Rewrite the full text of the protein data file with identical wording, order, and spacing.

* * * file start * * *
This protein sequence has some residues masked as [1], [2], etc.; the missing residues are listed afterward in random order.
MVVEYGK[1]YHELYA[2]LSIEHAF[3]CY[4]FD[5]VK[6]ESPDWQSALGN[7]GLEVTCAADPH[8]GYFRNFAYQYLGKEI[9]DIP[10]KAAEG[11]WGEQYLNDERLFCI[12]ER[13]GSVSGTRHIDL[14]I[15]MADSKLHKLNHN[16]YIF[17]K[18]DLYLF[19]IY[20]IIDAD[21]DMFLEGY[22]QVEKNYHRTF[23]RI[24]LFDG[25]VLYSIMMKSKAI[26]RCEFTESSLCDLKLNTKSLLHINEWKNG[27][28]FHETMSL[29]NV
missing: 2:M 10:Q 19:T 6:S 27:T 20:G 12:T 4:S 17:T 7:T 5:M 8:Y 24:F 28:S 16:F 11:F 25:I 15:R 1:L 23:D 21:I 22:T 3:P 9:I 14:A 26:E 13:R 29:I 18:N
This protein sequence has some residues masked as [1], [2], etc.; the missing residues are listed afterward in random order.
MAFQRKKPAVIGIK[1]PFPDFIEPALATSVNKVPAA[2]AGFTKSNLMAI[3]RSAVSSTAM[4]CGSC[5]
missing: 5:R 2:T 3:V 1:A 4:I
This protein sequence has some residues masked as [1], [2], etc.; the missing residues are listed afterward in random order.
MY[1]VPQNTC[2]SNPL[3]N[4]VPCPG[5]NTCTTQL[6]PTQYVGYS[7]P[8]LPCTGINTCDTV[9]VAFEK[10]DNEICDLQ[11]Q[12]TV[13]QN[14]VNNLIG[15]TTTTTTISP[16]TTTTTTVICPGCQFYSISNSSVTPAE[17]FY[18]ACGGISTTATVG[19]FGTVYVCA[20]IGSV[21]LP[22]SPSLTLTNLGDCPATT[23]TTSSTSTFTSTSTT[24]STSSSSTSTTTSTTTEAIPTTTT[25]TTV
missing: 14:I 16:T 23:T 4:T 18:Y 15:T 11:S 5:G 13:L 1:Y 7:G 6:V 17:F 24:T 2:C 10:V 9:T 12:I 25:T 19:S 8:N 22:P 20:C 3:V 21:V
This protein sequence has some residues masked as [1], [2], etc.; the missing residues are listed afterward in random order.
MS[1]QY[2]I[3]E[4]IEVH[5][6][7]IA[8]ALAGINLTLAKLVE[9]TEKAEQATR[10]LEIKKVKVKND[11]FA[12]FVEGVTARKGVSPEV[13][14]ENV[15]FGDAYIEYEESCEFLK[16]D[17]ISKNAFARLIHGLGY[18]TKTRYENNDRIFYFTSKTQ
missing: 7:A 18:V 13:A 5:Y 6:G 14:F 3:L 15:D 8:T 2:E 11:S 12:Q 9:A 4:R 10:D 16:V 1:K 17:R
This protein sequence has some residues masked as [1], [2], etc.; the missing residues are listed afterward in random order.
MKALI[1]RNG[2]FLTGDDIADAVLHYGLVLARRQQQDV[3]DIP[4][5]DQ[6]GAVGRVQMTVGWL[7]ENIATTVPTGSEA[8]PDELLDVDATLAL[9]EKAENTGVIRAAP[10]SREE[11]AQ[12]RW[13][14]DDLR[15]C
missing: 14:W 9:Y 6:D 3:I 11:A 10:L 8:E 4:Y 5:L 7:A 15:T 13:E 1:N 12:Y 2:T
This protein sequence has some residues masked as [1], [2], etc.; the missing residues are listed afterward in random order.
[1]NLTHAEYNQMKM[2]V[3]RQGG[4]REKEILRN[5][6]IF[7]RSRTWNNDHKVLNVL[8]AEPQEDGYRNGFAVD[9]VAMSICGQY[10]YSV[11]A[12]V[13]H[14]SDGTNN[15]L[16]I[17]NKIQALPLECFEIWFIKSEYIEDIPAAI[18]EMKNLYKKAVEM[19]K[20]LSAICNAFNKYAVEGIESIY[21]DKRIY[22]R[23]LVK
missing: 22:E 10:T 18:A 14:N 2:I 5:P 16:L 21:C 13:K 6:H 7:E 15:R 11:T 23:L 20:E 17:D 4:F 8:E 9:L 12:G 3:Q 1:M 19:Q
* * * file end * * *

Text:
This protein sequence has some residues masked as [1], [2], etc.; the missing residues are listed afterward in random order.
MVVEYGK[1]YHELYA[2]LSIEHAF[3]CY[4]FD[5]VK[6]ESPDWQSALGN[7]GLEVTCAADPH[8]GYFRNFAYQYLGKEI[9]DIP[10]KAAEG[11]WGEQYLNDERLFCI[12]ER[13]GSVSGTRHIDL[14]I[15]MADSKLHKLNHN[16]YIF[17]K[18]DLYLF[19]IY[20]IIDAD[21]DMFLEGY[22]QVEKNYHRTF[23]RI[24]LFDG[25]VLYSIMMKSKAI[26]RCEFTESSLCDLKLNTKSLLHINEWKNG[27][28]FHETMSL[29]NV
missing: 2:M 10:Q 19:T 6:S 27:T 20:G 12:T 4:S 17:T 7:T 5:M 8:Y 24:F 28:S 16:F 11:F 25:I 15:R 1:L 23:D 21:I 22:T 3:P 9:I 14:A 26:E 13:R 29:I 18:N
This protein sequence has some residues masked as [1], [2], etc.; the missing residues are listed afterward in random order.
MAFQRKKPAVIGIK[1]PFPDFIEPALATSVNKVPAA[2]AGFTKSNLMAI[3]RSAVSSTAM[4]CGSC[5]
missing: 5:R 2:T 3:V 1:A 4:I
This protein sequence has some residues masked as [1], [2], etc.; the missing residues are listed afterward in random order.
MY[1]VPQNTC[2]SNPL[3]N[4]VPCPG[5]NTCTTQL[6]PTQYVGYS[7]P[8]LPCTGINTCDTV[9]VAFEK[10]DNEICDLQ[11]Q[12]TV[13]QN[14]VNNLIG[15]TTTTTTISP[16]TTTTTTVICPGCQFYSISNSSVTPAE[17]FY[18]ACGGISTTATVG[19]FGTVYVCA[20]IGSV[21]LP[22]SPSLTLTNLGDCPATT[23]TTSSTSTFTSTSTT[24]STSSSSTSTTTSTTTEAIPTTTT[25]TTV
missing: 14:I 16:T 23:T 4:T 18:Y 15:T 11:S 5:G 13:L 1:Y 7:G 6:V 17:F 24:T 2:C 10:V 9:T 12:I 25:T 19:S 8:N 22:P 20:C 3:V 21:V
This protein sequence has some residues masked as [1], [2], etc.; the missing residues are listed afterward in random order.
MS[1]QY[2]I[3]E[4]IEVH[5][6][7]IA[8]ALAGINLTLAKLVE[9]TEKAEQATR[10]LEIKKVKVKND[11]FA[12]FVEGVTARKGVSPEV[13][14]ENV[15]FGDAYIEYEESCEFLK[16]D[17]ISKNAFARLIHGLGY[18]TKTRYENNDRIFYFTSKTQ
missing: 7:A 18:V 13:A 5:Y 6:G 14:F 3:L 15:D 8:T 2:E 11:S 12:Q 9:A 4:R 10:D 16:V 1:K 17:R
This protein sequence has some residues masked as [1], [2], etc.; the missing residues are listed afterward in random order.
MKALI[1]RNG[2]FLTGDDIADAVLHYGLVLARRQQQDV[3]DIP[4][5]DQ[6]GAVGRVQMTVGWL[7]ENIATTVPTGSEA[8]PDELLDVDATLAL[9]EKAENTGVIRAAP[10]SREE[11]AQ[12]RW[13][14]DDLR[15]C
missing: 14:W 9:Y 6:D 3:I 11:A 10:L 8:E 4:Y 5:L 7:A 15:T 13:E 1:N 12:Y 2:T
This protein sequence has some residues masked as [1], [2], etc.; the missing residues are listed afterward in random order.
[1]NLTHAEYNQMKM[2]V[3]RQGG[4]REKEILRN[5][6]IF[7]RSRTWNNDHKVLNVL[8]AEPQEDGYRNGFAVD[9]VAMSICGQY[10]YSV[11]A[12]V[13]H[14]SDGTNN[15]L[16]I[17]NKIQALPLECFEIWFIKSEYIEDIPAAI[18]EMKNLYKKAVEM[19]K[20]LSAICNAFNKYAVEGIESIY[21]DKRIY[22]R[23]LVK
missing: 22:E 10:T 18:A 14:N 2:I 5:P 16:L 21:C 13:K 6:H 7:E 15:R 11:T 23:L 20:E 17:D 4:F 8:E 9:L 12:G 3:Q 1:M 19:Q